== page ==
Testosterone and the Gender Wage Gap
AbstractTestosterone, which induces sexual differentiation of the male fetus, is believed to transfer from males to their littermates in placental mammals. Among humans, individuals with a male twin have been found to exhibit greater masculinization of sexually dimorphic attributes relative to those with a female twin. We therefore regard twinning as a plausible natural experiment to test the link between prenatal exposure to testosterone and labor market earnings. For men, the results suggest positive returns to testosterone exposure. For women, however, the results indicate that prenatal testosterone does not generate higher earnings and may even be associated with modest declines.
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Bibliographic InfoPaper provided by Institute for the Study of Labor (IZA) in its series IZA Discussion Papers with number 7575.
Length: 52 pages
Date of creation: Aug 2013
Date of revision:
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Other versions of this item:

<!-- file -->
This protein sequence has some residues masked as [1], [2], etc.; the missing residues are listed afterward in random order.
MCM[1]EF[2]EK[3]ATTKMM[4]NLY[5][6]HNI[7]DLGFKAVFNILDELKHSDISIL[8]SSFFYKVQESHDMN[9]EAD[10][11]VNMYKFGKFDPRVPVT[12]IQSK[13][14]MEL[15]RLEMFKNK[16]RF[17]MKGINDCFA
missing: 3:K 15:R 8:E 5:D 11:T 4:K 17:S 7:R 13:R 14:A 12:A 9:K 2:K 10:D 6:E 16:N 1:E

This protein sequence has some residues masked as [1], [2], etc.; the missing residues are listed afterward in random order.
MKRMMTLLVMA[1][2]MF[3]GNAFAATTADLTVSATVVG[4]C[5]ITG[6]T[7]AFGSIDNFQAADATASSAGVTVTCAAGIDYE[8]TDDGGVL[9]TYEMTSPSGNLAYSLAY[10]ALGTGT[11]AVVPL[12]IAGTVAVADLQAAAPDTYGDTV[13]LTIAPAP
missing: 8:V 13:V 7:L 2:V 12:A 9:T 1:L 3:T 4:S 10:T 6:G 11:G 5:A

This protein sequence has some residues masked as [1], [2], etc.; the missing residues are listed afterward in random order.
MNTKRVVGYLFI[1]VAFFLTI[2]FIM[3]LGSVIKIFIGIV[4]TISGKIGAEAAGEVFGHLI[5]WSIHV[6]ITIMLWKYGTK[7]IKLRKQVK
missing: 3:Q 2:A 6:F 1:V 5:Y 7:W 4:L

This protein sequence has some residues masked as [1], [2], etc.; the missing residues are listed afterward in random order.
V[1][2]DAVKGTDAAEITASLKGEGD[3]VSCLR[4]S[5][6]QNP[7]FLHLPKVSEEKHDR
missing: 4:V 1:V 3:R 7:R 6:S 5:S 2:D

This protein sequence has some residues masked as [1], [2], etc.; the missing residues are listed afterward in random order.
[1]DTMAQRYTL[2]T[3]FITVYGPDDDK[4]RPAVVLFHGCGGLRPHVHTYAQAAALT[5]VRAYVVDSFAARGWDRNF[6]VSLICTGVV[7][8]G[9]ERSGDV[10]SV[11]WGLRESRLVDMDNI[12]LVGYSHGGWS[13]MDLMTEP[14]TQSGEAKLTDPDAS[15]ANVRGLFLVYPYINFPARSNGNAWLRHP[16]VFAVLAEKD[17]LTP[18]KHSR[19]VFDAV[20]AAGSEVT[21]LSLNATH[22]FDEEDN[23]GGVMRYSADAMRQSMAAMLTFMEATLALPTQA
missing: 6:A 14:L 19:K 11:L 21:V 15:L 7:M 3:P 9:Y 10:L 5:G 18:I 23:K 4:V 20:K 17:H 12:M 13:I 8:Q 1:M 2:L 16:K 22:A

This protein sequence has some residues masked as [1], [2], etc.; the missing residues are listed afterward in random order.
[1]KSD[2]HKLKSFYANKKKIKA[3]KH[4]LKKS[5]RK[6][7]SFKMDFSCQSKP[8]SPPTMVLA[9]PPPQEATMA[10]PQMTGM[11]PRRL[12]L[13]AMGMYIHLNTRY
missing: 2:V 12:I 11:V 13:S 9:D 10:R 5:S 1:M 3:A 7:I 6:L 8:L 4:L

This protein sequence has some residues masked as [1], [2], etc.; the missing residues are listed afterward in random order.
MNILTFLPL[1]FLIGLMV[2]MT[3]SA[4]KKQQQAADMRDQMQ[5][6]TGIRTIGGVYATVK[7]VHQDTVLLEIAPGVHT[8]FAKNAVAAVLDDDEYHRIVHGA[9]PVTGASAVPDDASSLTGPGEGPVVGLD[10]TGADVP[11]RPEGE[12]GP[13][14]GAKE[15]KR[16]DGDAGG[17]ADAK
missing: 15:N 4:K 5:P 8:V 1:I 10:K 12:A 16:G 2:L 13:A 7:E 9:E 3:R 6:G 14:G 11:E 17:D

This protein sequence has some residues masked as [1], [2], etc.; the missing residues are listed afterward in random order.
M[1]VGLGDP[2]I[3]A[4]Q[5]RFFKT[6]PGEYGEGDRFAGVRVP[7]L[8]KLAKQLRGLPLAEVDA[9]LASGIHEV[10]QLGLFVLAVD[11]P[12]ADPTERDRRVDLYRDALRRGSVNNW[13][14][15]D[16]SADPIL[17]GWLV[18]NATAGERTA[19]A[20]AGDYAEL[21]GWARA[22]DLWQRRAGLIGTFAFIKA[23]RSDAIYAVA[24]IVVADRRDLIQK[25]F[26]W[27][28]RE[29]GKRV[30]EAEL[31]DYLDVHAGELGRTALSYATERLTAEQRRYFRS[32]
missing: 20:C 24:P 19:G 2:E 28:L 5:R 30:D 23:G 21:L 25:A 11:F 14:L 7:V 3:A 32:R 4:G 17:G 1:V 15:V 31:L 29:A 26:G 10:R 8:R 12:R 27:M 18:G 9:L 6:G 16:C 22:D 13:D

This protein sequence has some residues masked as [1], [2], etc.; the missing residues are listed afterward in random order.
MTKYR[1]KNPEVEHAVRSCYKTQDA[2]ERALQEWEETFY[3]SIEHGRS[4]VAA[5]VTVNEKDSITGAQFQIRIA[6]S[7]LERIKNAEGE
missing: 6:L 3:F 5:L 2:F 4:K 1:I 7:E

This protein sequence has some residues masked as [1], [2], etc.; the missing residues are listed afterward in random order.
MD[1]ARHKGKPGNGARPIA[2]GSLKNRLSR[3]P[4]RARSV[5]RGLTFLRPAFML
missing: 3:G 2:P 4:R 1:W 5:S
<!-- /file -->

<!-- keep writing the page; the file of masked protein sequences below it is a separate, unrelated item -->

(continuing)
- J16 - Labor and Demographic Economics - - Demographic Economics - - - Economics of Gender; Non-labor Discrimination
- J31 - Labor and Demographic Economics - - Wages, Compensation, and Labor Costs - - - Wage Level and Structure; Wage Differentials
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- Thomas Buser & Muriel Niederle & Hessel Oosterbeek, 2012. "Gender, Competitiveness and Career Choices," NBER Working Papers 18576, National Bureau of Economic Research, Inc.
- Groves, Melissa Osborne, 2005. "How important is your personality? Labor market returns to personality for women in the US and UK," Journal of Economic Psychology, Elsevier, vol. 26(6), pages 827-841, December.
- Uri Gneezy & Muriel Niederle & Aldo Rustichini, 2003. "Performance In Competitive Environments: Gender Differences," The Quarterly Journal of Economics, MIT Press, vol. 118(3), pages 1049-1074, August.
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